A New Introduction to Karl Marx: New Materialism, Critique of Political Economy, and the Concept of Metabolism. By Ryuji Sasaki, translated by Michael Schauerte, Palgrave Macmillan, 2021.
This book examines the theories of Marx stated in the above subtitle, particularly their significance to the transformation of society. The focus is on one of Marx’s most famous works, Capital, but it is not intended to be an introduction to that work. Marx came to reject the realm of philosophical ideas as an explanation of the world (common at the time) preferring the insight that his basic world-view is ‘the actual, given relations of life’ and this ‘method is the only materialist, and therefore the only scientific one’ (Capital, Volume 1, 1867). This is what was new about Marx’s method and it is a succinct explanation of the relationship between materialism, science and socialism.
The first volume of Marx’s Capital has the subtitle ‘A Critique of Political Economy’ and is not merely a work of political economy (or economics, as it would be called today). For instance, in Marx’s day many economists accepted ‘Say’s Law’ (after the French economist JB Say) which asserted that production creates its own demand. Some economists today still accept this and argue that any imbalances between production and consumption are temporary and ‘self-clearing’. In this view, crises are impossible. Sasaki argues that, for Marx, it is the money economy which makes crises possible. Buying and selling in the aggregate is inherently unpredictable and, Marx wrote, ‘crises cannot occur without the circulation of money’.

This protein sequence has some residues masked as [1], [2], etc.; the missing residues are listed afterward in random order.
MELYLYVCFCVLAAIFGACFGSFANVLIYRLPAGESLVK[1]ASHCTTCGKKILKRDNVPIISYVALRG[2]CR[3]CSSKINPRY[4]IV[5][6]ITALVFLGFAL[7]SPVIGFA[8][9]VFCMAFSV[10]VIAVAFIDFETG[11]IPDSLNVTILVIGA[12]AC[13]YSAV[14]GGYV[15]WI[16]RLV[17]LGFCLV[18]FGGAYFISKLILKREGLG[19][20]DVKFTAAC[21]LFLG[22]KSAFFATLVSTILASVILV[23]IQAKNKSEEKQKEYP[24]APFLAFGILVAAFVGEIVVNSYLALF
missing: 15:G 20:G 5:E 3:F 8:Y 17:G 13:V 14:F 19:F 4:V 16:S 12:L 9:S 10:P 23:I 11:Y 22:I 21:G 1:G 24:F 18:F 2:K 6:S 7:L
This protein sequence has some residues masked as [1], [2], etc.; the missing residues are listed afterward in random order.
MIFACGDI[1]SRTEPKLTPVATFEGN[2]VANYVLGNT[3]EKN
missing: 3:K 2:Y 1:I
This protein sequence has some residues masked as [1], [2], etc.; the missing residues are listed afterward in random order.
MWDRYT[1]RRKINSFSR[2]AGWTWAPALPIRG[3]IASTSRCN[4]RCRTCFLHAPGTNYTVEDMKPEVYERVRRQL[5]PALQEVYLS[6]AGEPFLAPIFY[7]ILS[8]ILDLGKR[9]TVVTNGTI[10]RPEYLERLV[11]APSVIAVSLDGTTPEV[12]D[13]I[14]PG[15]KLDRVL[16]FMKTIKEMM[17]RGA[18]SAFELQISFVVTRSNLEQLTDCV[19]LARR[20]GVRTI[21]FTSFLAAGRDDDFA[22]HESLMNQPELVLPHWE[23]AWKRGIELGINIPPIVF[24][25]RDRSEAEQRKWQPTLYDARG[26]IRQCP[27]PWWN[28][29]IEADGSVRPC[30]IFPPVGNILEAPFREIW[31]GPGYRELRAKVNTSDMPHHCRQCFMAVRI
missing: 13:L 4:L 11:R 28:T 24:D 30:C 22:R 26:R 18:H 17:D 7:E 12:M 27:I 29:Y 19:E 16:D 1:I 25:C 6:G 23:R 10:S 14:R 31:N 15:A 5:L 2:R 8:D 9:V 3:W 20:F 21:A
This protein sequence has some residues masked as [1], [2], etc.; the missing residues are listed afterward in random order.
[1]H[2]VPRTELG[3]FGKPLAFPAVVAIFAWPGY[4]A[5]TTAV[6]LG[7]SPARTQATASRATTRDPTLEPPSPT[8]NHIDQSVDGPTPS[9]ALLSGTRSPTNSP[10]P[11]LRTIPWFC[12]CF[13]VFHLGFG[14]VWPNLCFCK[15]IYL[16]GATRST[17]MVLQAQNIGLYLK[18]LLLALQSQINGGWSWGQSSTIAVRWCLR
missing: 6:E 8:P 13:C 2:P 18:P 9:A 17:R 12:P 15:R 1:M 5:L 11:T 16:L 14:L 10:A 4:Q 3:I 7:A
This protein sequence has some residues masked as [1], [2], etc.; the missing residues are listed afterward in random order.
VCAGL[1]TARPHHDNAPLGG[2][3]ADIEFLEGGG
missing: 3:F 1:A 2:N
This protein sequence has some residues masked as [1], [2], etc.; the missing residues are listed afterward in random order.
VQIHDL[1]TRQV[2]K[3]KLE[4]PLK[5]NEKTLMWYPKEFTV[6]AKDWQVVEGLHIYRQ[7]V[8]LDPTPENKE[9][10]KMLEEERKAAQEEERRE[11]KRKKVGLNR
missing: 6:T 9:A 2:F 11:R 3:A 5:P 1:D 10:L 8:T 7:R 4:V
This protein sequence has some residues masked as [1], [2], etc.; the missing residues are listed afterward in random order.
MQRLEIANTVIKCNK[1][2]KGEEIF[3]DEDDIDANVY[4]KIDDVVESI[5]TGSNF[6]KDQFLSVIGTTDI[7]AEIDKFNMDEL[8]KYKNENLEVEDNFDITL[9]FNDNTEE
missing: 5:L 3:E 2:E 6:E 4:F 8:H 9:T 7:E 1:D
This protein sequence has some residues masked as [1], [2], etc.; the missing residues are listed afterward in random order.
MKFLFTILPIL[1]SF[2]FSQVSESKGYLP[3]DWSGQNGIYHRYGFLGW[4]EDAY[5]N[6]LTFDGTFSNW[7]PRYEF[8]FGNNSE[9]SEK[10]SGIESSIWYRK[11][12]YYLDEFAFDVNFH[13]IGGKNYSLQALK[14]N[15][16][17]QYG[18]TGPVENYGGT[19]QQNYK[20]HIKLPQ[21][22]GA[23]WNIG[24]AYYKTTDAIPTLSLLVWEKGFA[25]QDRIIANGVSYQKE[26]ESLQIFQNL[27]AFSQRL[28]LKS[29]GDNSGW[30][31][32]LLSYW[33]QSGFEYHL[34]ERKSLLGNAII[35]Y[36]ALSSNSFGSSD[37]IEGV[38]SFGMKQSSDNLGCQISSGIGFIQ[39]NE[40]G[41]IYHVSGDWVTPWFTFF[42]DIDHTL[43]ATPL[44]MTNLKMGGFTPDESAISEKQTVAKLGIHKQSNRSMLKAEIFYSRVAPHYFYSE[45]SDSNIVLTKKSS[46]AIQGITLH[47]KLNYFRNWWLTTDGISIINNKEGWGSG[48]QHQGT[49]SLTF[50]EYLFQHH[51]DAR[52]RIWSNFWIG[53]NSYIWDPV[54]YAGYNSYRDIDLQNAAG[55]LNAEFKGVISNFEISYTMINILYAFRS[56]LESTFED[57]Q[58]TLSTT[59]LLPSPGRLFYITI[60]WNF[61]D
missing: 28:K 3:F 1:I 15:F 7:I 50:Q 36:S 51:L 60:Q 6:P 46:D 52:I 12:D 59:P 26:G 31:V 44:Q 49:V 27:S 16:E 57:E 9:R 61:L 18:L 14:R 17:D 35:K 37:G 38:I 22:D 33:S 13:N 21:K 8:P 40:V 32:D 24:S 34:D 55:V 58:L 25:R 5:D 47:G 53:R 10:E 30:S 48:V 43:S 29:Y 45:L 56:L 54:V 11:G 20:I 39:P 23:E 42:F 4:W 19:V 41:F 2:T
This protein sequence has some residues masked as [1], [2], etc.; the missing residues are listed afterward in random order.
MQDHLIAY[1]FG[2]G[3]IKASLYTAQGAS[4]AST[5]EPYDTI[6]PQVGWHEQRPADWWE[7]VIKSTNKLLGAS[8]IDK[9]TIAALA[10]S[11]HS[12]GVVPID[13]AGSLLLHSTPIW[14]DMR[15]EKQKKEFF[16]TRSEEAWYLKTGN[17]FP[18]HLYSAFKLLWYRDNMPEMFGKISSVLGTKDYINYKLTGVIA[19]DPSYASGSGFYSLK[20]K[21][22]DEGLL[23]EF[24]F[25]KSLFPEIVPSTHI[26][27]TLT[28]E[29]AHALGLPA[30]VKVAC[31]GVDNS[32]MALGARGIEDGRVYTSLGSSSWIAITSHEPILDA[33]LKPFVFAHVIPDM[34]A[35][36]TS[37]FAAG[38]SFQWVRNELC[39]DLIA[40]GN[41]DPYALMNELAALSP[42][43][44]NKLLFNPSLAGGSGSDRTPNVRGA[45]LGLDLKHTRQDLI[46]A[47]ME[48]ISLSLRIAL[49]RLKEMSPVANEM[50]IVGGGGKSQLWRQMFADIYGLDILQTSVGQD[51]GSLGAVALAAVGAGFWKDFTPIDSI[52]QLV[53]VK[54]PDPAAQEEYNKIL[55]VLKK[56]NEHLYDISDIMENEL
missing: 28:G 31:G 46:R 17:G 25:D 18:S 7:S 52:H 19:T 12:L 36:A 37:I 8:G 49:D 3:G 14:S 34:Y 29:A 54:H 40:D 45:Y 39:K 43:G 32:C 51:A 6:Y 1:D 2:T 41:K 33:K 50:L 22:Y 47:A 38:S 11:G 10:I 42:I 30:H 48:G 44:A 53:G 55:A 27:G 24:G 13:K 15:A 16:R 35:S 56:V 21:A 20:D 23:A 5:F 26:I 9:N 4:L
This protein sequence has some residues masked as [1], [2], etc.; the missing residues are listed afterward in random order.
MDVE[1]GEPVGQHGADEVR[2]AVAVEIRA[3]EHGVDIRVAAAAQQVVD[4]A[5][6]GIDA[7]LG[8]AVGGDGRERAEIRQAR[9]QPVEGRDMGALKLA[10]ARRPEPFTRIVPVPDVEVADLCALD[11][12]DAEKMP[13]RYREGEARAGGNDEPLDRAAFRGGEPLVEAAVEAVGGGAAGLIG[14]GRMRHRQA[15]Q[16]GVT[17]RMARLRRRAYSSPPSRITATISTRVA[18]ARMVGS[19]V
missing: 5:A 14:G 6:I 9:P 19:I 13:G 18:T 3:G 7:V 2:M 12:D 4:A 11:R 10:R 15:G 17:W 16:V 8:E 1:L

Metabolism is a concept that became well known in the nineteenth century through the work of the chemist Justus von Liebig, becoming a more broadly encompassing term that included not only the chemical changes that individual organisms undergo but also the interaction between living organisms and their surrounding environment. The term metabolism began to influence not only the natural but also the social sciences, and was used analogously within political economy to refer to the circular, organic activity of human beings in-volved in production, distribution, and consumption.
Marx first used the term metabolism in 1851 as an analogy to explain the cyclical activity of society as an organism. All the way through to his writing of Capital, Marx continued to use the term in the sense of organic economic activity. However, Sasaki argues that Marx’s use of metabolism was not limited to that meaning. Eventually he began to use the term to express the material circulation between human beings and nature. Capitalism is a disturbance of the metabolism; socialism will restore the metabolism. For Marx, socialism will be a society in which the ‘associated producers’ will ‘govern the human metabolism with nature in a rational way, … accomplishing this metabolism with the least expenditure of energy and in conditions most worthy and appropriate for their human nature.’
At the end of this book there are a couple of lengthy appendices, one on Marx’s method and another on his theory of reification. It is encouraging to see a work of this quality being produced in Japan, and congratulations are due to Ryuji Sasaki and his translator, WSPUS member Michael Schauerte.